Researchers have used artificial intelligence to provide a granular view of the risk of age-related macular degeneration (AMD) progression.
Writing in JAMA Ophthalmology, scientists describe how they used deep learning to predict an individual’s risk of developing advanced AMD over a five-year period.
The algorithm achieved an accuracy of 75.7% using the Age-Related Eye Disease Study four-step AMD classification – higher than an ophthalmologist’s accuracy rate of 73.8%.
The study used 67,401 colour fundus images from 4613 patients.
The authors concluded that deep learning has the potential to assist clinicians in longitudinal care by providing individualised, detailed risk assessments for AMD patients.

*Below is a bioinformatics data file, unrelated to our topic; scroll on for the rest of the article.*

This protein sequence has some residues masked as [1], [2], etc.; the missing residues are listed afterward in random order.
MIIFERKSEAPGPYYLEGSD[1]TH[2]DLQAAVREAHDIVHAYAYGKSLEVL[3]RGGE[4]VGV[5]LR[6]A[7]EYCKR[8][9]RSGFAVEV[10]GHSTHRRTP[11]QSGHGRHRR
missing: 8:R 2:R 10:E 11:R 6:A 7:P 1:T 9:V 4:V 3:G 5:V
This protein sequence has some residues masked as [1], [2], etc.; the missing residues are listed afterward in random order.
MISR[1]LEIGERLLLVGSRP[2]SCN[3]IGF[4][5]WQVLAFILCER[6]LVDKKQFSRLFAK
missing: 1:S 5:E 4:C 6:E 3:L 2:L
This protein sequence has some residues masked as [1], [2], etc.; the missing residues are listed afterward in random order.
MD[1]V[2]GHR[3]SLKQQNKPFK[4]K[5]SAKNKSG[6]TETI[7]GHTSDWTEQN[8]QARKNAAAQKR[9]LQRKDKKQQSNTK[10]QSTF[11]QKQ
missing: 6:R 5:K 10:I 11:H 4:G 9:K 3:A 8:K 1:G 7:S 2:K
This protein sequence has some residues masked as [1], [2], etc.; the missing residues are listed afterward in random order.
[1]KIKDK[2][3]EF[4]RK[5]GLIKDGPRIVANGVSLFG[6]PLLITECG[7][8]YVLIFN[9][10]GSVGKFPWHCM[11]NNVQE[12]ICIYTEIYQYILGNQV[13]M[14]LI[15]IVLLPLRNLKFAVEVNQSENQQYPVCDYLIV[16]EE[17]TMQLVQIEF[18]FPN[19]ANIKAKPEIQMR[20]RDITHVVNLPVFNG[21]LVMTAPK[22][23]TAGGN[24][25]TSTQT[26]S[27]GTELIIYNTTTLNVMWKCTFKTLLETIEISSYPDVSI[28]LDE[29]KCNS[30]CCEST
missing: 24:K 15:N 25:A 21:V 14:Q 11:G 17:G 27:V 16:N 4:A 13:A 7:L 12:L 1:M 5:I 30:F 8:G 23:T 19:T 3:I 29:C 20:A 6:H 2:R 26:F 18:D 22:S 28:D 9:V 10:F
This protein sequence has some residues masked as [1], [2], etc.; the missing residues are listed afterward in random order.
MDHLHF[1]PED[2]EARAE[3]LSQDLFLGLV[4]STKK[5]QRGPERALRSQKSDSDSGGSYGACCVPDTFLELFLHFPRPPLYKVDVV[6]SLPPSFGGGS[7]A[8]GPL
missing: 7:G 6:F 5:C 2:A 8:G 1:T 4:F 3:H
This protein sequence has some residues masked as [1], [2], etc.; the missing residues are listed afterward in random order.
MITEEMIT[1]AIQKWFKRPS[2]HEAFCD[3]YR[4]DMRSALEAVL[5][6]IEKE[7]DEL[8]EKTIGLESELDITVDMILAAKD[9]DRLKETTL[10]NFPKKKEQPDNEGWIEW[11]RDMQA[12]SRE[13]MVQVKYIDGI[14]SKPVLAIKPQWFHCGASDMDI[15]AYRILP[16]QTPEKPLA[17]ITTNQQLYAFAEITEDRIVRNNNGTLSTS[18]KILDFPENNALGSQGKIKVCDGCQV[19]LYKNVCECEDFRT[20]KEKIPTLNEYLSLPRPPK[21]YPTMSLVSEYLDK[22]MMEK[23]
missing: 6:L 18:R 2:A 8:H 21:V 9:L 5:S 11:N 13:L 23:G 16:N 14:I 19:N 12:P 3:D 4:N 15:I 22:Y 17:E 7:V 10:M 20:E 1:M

A commentary on the research published in the same edition of JAMA Ophthalmology highlighted that deep learning technology will improve with access to larger patient data sets.
“This technology does not begin and end with fundus photographs, and we look forward to an era when a near totality of patient data – clinical, imaging, genomic, and otherwise – are amenable to this powerful tool,” the authors observed.
Advancements in artificial technology may reduce the costs of managing increasing volumes of medical data and improve workflow in the clinic, they added.
“It will eventually assist with individualizing management decisions for AMD and other ophthalmic diseases worldwide,” the authors concluded.